AT&T connects everything to its network
AT&T sees its emerging devices business, which connects everything from E-readers to digital picture frames to dog collars to its wireless network, becoming a $1 billion business in roughly five years.
LAS VEGAS--First it was e-readers and Netbooks. Now AT&T wants to connect dog collars and pill caps to its wireless network.
AT&T's Glenn Lurie, who heads up the, sees a world in which any device can be connected over AT&T's wireless network. And for almost two years, he has been working to get as many devices signed up on the AT&T network as possible.
The business is just beginning, but at the end of 2009, AT&T reported it already had one million devices that were not cell phones connected to its network.
Initially, these devices were mostly, , digital picture frames, and GSM navigation devices.
"Netbooks and e-readers are the low-hanging fruit," Lurie said during an event at the CTIA trade show here this week, where he provided an update on the emerging device business.
The company is now branching out and offering wireless connectivity to a slew of products. This week AT&T announced a pet tracking collar that allows dog owners to locate their lost dogs.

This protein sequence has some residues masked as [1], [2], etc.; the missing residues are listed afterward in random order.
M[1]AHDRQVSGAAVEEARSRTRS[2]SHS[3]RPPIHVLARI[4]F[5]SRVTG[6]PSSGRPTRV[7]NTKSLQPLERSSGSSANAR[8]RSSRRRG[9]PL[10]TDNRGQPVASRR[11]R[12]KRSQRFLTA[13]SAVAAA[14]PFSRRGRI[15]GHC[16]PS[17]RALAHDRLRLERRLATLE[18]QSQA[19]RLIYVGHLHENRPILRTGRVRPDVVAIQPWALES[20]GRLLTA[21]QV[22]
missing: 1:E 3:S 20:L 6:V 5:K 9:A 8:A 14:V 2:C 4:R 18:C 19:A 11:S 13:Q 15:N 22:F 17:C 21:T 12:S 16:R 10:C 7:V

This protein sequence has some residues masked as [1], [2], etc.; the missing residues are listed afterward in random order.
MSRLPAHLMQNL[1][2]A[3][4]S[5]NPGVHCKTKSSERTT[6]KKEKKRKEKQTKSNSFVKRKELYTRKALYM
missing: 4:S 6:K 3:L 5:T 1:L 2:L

"There are 25 million people who say they treat their dog as well as their children," he said. "I'm not one of them, but the right type of product with the right business model is out there to develop a product for this market."
Indeed, there are countless other gadgets that could be "connected" to AT&T's wireless network, including the top of a pill container that senses when someone has taken their medicine. Using the wireless network, it can alert people if they've forgotten to take their medication or it can inform a concerned doctor or family member, Lurie said.
Other devices that AT&T has announced, include cargo pallets used to track shipped containers and a low-cost 3G gaming device. AT&T is also still adding new Netbooks and computing tablets to its network, such as the upcoming Apple iPad, which can connect to AT&T's 3G wireless as well as the new computing device, which Lurie said was "game-changing."
Today, the emerging device business doesn't contribute much revenue to AT&T. And service margins are low. But Ralph de la Vega, AT&T Mobility's CEO and president, said that the company is taking a long-term view when it comes to the business. And he predicts that emerging devices will contribute $1 billion in revenue annually to AT&T in about five years.
"This is a long-range bet," he said. "In the short term it's not that significant to the financials. But we look at this on a five-year horizion and it will contribute a billion dollars in revenue, which can be significant even to a company the size of AT&T."